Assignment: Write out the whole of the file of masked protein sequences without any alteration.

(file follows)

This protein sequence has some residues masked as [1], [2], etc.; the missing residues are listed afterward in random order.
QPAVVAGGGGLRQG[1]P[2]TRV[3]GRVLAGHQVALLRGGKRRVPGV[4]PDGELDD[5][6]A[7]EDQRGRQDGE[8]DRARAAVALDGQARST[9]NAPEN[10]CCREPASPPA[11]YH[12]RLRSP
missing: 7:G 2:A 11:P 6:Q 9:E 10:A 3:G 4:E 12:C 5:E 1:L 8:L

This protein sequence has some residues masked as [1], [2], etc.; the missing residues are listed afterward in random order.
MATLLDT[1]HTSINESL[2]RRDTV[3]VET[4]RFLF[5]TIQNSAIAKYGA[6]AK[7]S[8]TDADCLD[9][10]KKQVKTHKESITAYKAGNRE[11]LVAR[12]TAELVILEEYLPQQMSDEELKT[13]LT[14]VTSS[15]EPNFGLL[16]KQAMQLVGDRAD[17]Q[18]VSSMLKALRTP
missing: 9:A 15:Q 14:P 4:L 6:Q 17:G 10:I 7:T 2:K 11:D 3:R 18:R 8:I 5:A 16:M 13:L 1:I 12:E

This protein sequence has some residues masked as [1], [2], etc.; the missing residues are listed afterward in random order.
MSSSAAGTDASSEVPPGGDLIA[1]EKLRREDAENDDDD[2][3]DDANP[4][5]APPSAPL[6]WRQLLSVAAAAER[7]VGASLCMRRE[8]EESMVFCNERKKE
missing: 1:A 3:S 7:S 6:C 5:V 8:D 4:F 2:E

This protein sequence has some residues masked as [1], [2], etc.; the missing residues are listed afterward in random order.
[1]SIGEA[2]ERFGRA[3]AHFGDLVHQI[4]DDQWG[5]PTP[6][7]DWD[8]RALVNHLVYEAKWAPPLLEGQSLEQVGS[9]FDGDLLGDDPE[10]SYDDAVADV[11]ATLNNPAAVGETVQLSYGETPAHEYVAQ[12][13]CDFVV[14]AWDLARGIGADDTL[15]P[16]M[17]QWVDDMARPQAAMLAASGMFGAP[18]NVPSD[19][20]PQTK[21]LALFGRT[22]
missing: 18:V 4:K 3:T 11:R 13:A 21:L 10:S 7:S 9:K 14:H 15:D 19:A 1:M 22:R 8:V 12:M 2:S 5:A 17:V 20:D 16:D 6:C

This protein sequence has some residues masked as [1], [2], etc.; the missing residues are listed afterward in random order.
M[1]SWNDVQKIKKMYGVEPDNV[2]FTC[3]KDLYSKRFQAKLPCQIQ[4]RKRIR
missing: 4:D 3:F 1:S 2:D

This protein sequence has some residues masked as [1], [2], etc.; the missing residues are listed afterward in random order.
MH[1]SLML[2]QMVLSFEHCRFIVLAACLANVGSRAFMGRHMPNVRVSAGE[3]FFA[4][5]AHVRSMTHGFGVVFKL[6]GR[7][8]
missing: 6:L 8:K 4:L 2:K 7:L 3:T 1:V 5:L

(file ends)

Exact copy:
This protein sequence has some residues masked as [1], [2], etc.; the missing residues are listed afterward in random order.
QPAVVAGGGGLRQG[1]P[2]TRV[3]GRVLAGHQVALLRGGKRRVPGV[4]PDGELDD[5][6]A[7]EDQRGRQDGE[8]DRARAAVALDGQARST[9]NAPEN[10]CCREPASPPA[11]YH[12]RLRSP
missing: 7:G 2:A 11:P 6:Q 9:E 10:A 3:G 4:E 12:C 5:E 1:L 8:L

This protein sequence has some residues masked as [1], [2], etc.; the missing residues are listed afterward in random order.
MATLLDT[1]HTSINESL[2]RRDTV[3]VET[4]RFLF[5]TIQNSAIAKYGA[6]AK[7]S[8]TDADCLD[9][10]KKQVKTHKESITAYKAGNRE[11]LVAR[12]TAELVILEEYLPQQMSDEELKT[13]LT[14]VTSS[15]EPNFGLL[16]KQAMQLVGDRAD[17]Q[18]VSSMLKALRTP
missing: 9:A 15:Q 14:P 4:L 6:Q 17:G 10:I 7:T 2:K 11:D 3:R 18:R 8:I 5:A 16:M 13:L 1:I 12:E

This protein sequence has some residues masked as [1], [2], etc.; the missing residues are listed afterward in random order.
MSSSAAGTDASSEVPPGGDLIA[1]EKLRREDAENDDDD[2][3]DDANP[4][5]APPSAPL[6]WRQLLSVAAAAER[7]VGASLCMRRE[8]EESMVFCNERKKE
missing: 1:A 3:S 7:S 6:C 5:V 8:D 4:F 2:E

This protein sequence has some residues masked as [1], [2], etc.; the missing residues are listed afterward in random order.
[1]SIGEA[2]ERFGRA[3]AHFGDLVHQI[4]DDQWG[5]PTP[6][7]DWD[8]RALVNHLVYEAKWAPPLLEGQSLEQVGS[9]FDGDLLGDDPE[10]SYDDAVADV[11]ATLNNPAAVGETVQLSYGETPAHEYVAQ[12][13]CDFVV[14]AWDLARGIGADDTL[15]P[16]M[17]QWVDDMARPQAAMLAASGMFGAP[18]NVPSD[19][20]PQTK[21]LALFGRT[22]
missing: 18:V 4:K 3:T 11:R 13:A 21:L 10:S 7:S 9:K 14:H 15:D 19:A 1:M 22:R 8:V 12:M 2:S 5:A 17:V 20:D 16:D 6:C

This protein sequence has some residues masked as [1], [2], etc.; the missing residues are listed afterward in random order.
M[1]SWNDVQKIKKMYGVEPDNV[2]FTC[3]KDLYSKRFQAKLPCQIQ[4]RKRIR
missing: 4:D 3:F 1:S 2:D

This protein sequence has some residues masked as [1], [2], etc.; the missing residues are listed afterward in random order.
MH[1]SLML[2]QMVLSFEHCRFIVLAACLANVGSRAFMGRHMPNVRVSAGE[3]FFA[4][5]AHVRSMTHGFGVVFKL[6]GR[7][8]
missing: 6:L 8:K 4:L 2:K 7:L 3:T 1:V 5:L